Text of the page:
BLANTYRE--The Malawi Tourism Association (MTA) has appealed for clemency from banks to allow its members to renegotiate loan re-payment modes following the cancellation of next month's African Union (AU) summit Malawi was expected to host.
"The Association would like to appeal to finance lending institutions to assist tourism operators who may be affected by allowing them to re-negotiate re-payment arrangements because the situation has arisen from circumstances beyond their control," read a statement the association issued in the capital, Lilongwe, Friday, signed by the association president Sam Botomani.
Malawi withdrew its offer to host the scheduled July 9 to 16 summit following the AU Commission's insistence that Lilongwe has no right to sanitise the guest list.
The southern African country asked the Commission not to invite Sudanese President Omar Hassan al-Bashir because he has an International Criminal Court (ICC) indictment hovering over his head. Malawi, which - like over 30 other African countries is a signatory the Rome Statute that set up the ICC – is obliged to arrest al-Bashir should he visit the southern African country.
Malawi's main Western donors, notably Great Britain and the United States, have warned they would review aid packages to any country that hosts al-Bashir without arresting him and handing him over to the Hague-based Court. The US Congress recently passed a resolution mandating Washington to cut off aid to any such countries.
Pres Banda earlier described al-Bashir as "an economic risk" for Malawi and in a recent meeting with visiting British International Development Minister Andrew Mitchell she said Malawi would arrest the Sudanese leader should he force himself on Malawi.
But Africa is divided on how to handle the Hague court. Many African countries believe ICC unfairly targets African leaders but Botswana, Zambia - and now Malawi - have openly said they would perform their obligation to the ICC and arrest al Bashir if he visits their countries while South Africa has said it wouldn’t guarantee his security if he visits.
Malawi's cancellation of the summit might keep Pres Banda in good books with the West but for businesses it’s a disaster. When the Malawi Government and the AU secretariat called for good houses and vehicles, individuals with good houses, lodges and hotels and car rental firms borrowed huge sums of money to spruce up their units and improve the quality of their fleet. Mike Mlombwa, president of the Indigenous Business Association of Malawi (IBAM), already sounded the alarm that many businesses may collapse as people borrowed "huge" in readiness for the the summit.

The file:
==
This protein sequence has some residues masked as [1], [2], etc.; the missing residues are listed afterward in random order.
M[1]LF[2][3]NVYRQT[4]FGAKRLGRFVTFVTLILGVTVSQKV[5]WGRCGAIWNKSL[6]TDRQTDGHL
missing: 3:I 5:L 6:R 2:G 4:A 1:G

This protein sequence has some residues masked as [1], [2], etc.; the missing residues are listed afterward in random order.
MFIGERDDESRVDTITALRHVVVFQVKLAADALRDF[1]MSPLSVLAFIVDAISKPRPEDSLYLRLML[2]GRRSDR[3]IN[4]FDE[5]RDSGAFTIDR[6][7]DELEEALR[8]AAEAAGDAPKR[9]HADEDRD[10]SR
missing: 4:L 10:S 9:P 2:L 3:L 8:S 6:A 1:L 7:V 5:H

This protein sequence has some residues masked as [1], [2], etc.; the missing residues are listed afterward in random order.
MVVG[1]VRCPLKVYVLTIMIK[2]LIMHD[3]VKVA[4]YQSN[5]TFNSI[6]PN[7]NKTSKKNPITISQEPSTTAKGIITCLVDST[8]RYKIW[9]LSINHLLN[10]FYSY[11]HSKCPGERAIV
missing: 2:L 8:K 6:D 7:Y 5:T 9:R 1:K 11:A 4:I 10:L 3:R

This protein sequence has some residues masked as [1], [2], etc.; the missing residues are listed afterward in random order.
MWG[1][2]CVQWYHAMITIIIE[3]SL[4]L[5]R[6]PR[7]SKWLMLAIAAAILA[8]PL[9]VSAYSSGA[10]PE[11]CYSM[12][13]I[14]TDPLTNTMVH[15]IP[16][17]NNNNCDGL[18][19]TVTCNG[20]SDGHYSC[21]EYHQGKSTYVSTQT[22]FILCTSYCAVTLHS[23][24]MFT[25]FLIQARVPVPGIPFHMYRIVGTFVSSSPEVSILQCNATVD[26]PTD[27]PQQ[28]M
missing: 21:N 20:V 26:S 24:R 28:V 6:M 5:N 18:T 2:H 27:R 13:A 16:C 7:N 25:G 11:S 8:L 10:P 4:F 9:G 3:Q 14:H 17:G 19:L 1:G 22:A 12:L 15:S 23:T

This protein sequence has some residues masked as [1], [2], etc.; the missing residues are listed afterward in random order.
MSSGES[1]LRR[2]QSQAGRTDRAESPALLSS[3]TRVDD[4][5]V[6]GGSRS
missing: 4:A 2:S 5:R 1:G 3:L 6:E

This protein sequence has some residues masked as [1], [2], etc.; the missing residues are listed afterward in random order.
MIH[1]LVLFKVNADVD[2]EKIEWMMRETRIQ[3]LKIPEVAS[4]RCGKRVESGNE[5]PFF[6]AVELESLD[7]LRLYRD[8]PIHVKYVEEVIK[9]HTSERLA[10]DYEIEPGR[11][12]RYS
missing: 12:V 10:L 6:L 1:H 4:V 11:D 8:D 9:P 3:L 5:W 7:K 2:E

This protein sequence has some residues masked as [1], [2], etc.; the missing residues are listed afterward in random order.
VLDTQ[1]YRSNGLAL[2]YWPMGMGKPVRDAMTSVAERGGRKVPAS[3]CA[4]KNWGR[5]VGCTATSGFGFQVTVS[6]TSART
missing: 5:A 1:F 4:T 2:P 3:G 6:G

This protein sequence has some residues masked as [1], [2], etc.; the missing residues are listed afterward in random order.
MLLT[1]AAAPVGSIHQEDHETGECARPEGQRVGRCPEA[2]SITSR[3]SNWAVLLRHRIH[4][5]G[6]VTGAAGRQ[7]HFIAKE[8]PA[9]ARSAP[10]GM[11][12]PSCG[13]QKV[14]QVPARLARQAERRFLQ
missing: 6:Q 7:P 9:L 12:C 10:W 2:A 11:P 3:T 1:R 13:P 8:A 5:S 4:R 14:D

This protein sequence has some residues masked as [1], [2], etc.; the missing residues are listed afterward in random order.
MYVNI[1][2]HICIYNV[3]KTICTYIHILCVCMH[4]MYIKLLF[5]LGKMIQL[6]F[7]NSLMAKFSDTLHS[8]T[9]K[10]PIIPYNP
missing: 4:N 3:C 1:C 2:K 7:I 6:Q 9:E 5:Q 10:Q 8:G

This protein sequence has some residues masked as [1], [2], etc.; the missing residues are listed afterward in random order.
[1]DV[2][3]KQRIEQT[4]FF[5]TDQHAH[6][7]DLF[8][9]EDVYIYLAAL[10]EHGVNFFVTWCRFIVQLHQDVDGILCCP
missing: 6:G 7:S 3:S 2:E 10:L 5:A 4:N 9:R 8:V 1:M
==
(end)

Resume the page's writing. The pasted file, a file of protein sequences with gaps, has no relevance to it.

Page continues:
And Friday MTA president Botomani said: "The association is aware that many operators will face problems because of the decision (to cancel the summit) and sympathises with members whose businesses will be affected by this situation."
He said while MTA appreciates "appreciated and noted the reason why the decision was taken" nonetheless its members stand to suffer.
"The problem for the tourism private sector is that many of them, particularly those in the catering, accommodation and car hire industries, had already spent a lot of money in preparation for the Summit," he said. "Some of them obtained commercial loans from banks and other finance lending institutions to carry out renovations and extensions to their properties or to acquire additional equipment in readiness for the big event."
Botomani urges banks and other lending institutions to appreciate the predicament many operators find themselves in and allow them to renegotiate payment of the loans.
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